Always remember Freedom is not free, we pay for it every day, all of us even if we do not thing, we are still paying for our Freedom, it has a cost many do not want to pay for our freedom.

  • Bev Lockhart

    April 29, 2013

    Fascinating. Thanks ever so much for enlightenment!

  • Ray

    April 30, 2013

    Thank you, Bev.

    Thank you for dropping by.

  • Jack Saucerman

    July 10, 2013

    I went to West Waterloo High School in Iowa which received the Bellamy Award in Oct. 1962. We’re approaching our 50th reunion and several people have questions on the status of the award. Are there any updates out there?

  • Ray

    July 12, 2013

    Hello Jack. It’s nice to meet you. I don’t know of any updates, but perhaps one of my readers will.

    Thank you for dropping by.

  • Joyce Long

    August 14, 2013

    I have written a book Be the Jury! Be the Judge! Who wrote the Pledge of Allegiance. In my book I claim that the original author of the Pledge of Allegiance was Frank Elmer Bellamy of Cherryvale, Kansas. There are two letter in my book, both claiming the person being written about is the author of the Pledge. A Harold Roberts, secretary to Francis Bellamy while he was an editor for the Youth’s Companion Magazine, writes that in 1892 Francis Bellamy of Rome, NY wrote the Pledge. An Ed Tucker, officer over Frank Bellamy serving in the Philippines, writes that in 1890 Frank Bellamy of Cherryvale, KS wrote the Pledge. Note two years difference in favor of Frank Bellamy. Frank Bellamy wrote his pledge as a school project to enter into a contest sponsored by the Youth’s Companion Magazine in January 1890. The contest was found in 1997. Cherryvale will be honoring Frank Bellamy on September 15 at the Cherryvale Museum. One person on the program is Dr. William Powell. He is the grandson of Irene Powell, teacher in Cherryvale, who always claimed that Frank wrote the Pledge of Allegiance in her classroom. In 1923, Francis Bellamy claimed that he was the author of the pledge. George Miller, a deceased reporter of Madison, Indiana where Frank Bellamy was born, wrote how can the editor of a children’s contest be the author?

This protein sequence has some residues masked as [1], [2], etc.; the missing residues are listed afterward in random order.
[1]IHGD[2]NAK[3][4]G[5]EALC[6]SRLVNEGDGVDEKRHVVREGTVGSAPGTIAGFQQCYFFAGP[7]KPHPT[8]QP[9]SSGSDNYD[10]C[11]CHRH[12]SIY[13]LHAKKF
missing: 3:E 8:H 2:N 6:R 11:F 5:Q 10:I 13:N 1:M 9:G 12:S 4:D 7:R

• Tom leahy

    January 28, 2014

    There is very strong evidence that Frank E. Bellamy wrote the pledge of Allegiance not Francis Bellamy. Check out Joyce Lpng’s book: be the Jury be the Judge ! Who wrote Theledge of Allegiance?

  • Tom leahy

    January 28, 2014

    Sorry for the typos .joyce Long is the author and the title ends with Who wrote the Pledge of allegiance?

  • Micky

    January 28, 2014

    Not to be an asshole, but since the words matter, and you have no evidence other than “very strong”… its about time we settle on just who is responsible for the script behind “The Pledge of Allegiance”.
    Its actually, believe it or snot, all those kiddies in preschool up to 6th grade that are the ones behind this propagandized indoctrination of the wealthiest most powerful construct on earth.
    Yes, by way of their chants at 7:59 every morning while in their wooden stools we have all been hypnotized by the subliminal messaging conducted by the evil overseers.

    Sorry Joyce, but you’re no doubt prolly a great gal, but your Aug 2013 post is a bit muddled, and confusing, to say the least.

  • Ray

    February 8, 2014